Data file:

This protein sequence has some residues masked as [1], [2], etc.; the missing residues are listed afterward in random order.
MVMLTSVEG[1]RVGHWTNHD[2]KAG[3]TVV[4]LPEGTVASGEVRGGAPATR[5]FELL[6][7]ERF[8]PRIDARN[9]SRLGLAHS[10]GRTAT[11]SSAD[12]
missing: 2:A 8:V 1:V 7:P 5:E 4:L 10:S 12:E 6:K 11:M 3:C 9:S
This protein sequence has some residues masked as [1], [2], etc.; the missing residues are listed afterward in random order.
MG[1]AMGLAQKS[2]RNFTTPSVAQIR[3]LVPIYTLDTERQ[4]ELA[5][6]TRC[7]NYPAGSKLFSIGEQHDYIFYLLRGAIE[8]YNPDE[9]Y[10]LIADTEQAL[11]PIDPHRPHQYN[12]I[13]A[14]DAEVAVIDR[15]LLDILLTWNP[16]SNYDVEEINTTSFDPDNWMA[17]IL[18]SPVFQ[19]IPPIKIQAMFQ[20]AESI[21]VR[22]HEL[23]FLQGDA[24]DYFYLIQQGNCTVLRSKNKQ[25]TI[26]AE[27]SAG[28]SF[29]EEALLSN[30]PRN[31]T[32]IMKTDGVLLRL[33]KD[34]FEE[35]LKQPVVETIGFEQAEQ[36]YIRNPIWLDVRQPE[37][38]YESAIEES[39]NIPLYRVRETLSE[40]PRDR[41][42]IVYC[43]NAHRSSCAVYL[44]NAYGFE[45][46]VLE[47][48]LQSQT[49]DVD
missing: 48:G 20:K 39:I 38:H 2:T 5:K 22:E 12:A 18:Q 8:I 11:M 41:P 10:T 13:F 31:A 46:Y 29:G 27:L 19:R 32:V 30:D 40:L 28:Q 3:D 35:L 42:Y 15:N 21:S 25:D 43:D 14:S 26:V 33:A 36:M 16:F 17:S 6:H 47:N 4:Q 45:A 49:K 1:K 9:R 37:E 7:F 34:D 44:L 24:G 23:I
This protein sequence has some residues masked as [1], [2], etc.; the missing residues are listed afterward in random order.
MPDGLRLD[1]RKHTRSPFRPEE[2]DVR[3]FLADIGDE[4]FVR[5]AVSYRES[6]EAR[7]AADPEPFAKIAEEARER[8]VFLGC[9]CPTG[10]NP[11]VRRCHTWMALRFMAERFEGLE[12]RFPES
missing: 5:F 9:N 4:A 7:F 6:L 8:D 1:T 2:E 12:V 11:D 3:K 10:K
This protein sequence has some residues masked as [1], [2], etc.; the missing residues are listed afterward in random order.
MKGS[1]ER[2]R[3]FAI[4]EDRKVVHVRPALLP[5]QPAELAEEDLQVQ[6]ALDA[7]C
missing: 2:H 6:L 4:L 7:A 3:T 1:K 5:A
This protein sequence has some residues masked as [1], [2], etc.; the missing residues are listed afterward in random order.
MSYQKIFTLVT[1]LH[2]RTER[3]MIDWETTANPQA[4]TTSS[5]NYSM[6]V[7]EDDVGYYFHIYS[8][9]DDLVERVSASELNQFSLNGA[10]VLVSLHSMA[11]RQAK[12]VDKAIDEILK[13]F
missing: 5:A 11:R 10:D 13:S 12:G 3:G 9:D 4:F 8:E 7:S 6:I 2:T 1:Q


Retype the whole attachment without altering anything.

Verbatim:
This protein sequence has some residues masked as [1], [2], etc.; the missing residues are listed afterward in random order.
MVMLTSVEG[1]RVGHWTNHD[2]KAG[3]TVV[4]LPEGTVASGEVRGGAPATR[5]FELL[6][7]ERF[8]PRIDARN[9]SRLGLAHS[10]GRTAT[11]SSAD[12]
missing: 2:A 8:V 1:V 7:P 5:E 4:L 10:S 12:E 6:K 11:M 3:C 9:S
This protein sequence has some residues masked as [1], [2], etc.; the missing residues are listed afterward in random order.
MG[1]AMGLAQKS[2]RNFTTPSVAQIR[3]LVPIYTLDTERQ[4]ELA[5][6]TRC[7]NYPAGSKLFSIGEQHDYIFYLLRGAIE[8]YNPDE[9]Y[10]LIADTEQAL[11]PIDPHRPHQYN[12]I[13]A[14]DAEVAVIDR[15]LLDILLTWNP[16]SNYDVEEINTTSFDPDNWMA[17]IL[18]SPVFQ[19]IPPIKIQAMFQ[20]AESI[21]VR[22]HEL[23]FLQGDA[24]DYFYLIQQGNCTVLRSKNKQ[25]TI[26]AE[27]SAG[28]SF[29]EEALLSN[30]PRN[31]T[32]IMKTDGVLLRL[33]KD[34]FEE[35]LKQPVVETIGFEQAEQ[36]YIRNPIWLDVRQPE[37][38]YESAIEES[39]NIPLYRVRETLSE[40]PRDR[41][42]IVYC[43]NAHRSSCAVYL[44]NAYGFE[45][46]VLE[47][48]LQSQT[49]DVD
missing: 48:G 20:K 39:I 38:H 2:T 5:K 22:E 12:A 18:Q 8:I 11:M 41:P 10:T 13:F 31:A 46:Y 29:G 27:L 19:R 32:V 30:D 40:L 28:Q 3:D 35:L 42:Y 15:N 21:S 25:D 43:D 14:S 26:V 33:A 36:M 16:F 17:S 6:H 47:N 4:Q 45:A 49:K 1:K 9:R 37:E 7:F 34:D 44:L 24:G 23:I
This protein sequence has some residues masked as [1], [2], etc.; the missing residues are listed afterward in random order.
MPDGLRLD[1]RKHTRSPFRPEE[2]DVR[3]FLADIGDE[4]FVR[5]AVSYRES[6]EAR[7]AADPEPFAKIAEEARER[8]VFLGC[9]CPTG[10]NP[11]VRRCHTWMALRFMAERFEGLE[12]RFPES
missing: 5:F 9:N 4:A 7:F 6:L 8:D 1:T 2:E 12:V 11:D 3:K 10:K
This protein sequence has some residues masked as [1], [2], etc.; the missing residues are listed afterward in random order.
MKGS[1]ER[2]R[3]FAI[4]EDRKVVHVRPALLP[5]QPAELAEEDLQVQ[6]ALDA[7]C
missing: 2:H 6:L 4:L 7:A 3:T 1:K 5:A
This protein sequence has some residues masked as [1], [2], etc.; the missing residues are listed afterward in random order.
MSYQKIFTLVT[1]LH[2]RTER[3]MIDWETTANPQA[4]TTSS[5]NYSM[6]V[7]EDDVGYYFHIYS[8][9]DDLVERVSASELNQFSLNGA[10]VLVSLHSMA[11]RQAK[12]VDKAIDEILK[13]F
missing: 5:A 11:R 10:D 13:S 12:G 3:G 9:D 4:F 8:E 7:S 6:I 2:T 1:Q